Plant biomass could be a viable alternative renewable resource, but the moisture content must be reduced to use it as fuel. Mechanical compression alone is generally insufficient for dehydration, necessitating the addition of thermal drying. This study develops a unique mechanical rolling compression method with high dehydration ability. The squeezed liquid was analyzed using 1H nuclear magnetic resonance (1H NMR), UV–Vis, and FT-IR indicating much water-soluble lignin. Cedar board, woody biomass, compressed more effectively than cedar chips, implying that mechanical rolling compression along vessels such as straw was important. Alpinia zerumbet, herbaceous biomass, was compressed in the same way, and the squeezed liquid contained water-soluble lignin. Pellets made from plant residues were evaluated by combustion test. The squeezed liquid with water-soluble liquid revealed a basic antiviral effect for influenza and the porcine epidemic diarrhea virus. Our developed, novel, rolling plant compression method has the potential to alter fossil fuels.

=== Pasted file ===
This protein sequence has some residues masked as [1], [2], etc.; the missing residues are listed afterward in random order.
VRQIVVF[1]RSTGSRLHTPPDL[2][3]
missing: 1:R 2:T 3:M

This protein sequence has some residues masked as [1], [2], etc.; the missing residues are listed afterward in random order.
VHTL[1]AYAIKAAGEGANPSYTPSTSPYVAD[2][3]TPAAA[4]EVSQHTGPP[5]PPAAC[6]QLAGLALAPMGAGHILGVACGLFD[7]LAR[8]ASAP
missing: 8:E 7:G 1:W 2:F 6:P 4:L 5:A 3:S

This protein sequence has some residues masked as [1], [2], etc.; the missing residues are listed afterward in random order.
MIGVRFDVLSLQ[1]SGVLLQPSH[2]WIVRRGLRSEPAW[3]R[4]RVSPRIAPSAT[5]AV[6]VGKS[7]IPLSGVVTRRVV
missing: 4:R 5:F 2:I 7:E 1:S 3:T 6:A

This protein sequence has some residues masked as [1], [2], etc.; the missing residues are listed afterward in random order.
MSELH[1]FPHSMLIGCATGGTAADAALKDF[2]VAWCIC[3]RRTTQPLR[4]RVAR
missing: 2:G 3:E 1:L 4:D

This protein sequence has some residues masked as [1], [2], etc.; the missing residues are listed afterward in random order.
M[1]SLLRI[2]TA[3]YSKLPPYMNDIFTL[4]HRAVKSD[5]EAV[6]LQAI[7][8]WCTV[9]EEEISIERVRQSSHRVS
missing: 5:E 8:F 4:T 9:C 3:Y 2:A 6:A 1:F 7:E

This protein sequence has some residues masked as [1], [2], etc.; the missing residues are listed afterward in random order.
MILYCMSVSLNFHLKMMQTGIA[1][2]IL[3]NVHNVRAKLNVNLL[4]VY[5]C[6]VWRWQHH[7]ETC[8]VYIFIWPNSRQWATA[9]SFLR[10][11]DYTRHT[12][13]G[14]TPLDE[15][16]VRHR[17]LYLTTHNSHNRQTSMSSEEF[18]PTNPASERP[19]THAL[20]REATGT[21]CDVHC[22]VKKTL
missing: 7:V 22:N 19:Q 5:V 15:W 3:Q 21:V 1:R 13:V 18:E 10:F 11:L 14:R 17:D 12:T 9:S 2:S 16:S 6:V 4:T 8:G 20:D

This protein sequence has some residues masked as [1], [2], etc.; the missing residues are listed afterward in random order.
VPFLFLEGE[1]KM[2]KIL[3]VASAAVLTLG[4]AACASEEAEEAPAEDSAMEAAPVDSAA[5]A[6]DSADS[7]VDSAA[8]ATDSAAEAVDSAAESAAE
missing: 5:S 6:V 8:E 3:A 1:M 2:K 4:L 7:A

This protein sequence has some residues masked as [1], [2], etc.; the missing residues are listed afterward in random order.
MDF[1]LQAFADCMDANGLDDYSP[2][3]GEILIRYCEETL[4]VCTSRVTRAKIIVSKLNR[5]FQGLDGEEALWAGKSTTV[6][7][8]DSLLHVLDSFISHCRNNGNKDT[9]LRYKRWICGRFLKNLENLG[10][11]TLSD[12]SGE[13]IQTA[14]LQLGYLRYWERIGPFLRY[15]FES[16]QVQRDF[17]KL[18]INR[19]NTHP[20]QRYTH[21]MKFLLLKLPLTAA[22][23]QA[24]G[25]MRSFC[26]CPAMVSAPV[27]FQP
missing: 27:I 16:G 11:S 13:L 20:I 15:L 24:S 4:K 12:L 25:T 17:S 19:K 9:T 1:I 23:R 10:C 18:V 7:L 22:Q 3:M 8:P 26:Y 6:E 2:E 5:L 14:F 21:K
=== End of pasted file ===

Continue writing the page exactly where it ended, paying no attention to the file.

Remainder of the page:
ASJC Scopus subject areas
- Waste Management and Disposal
- Mechanics of Materials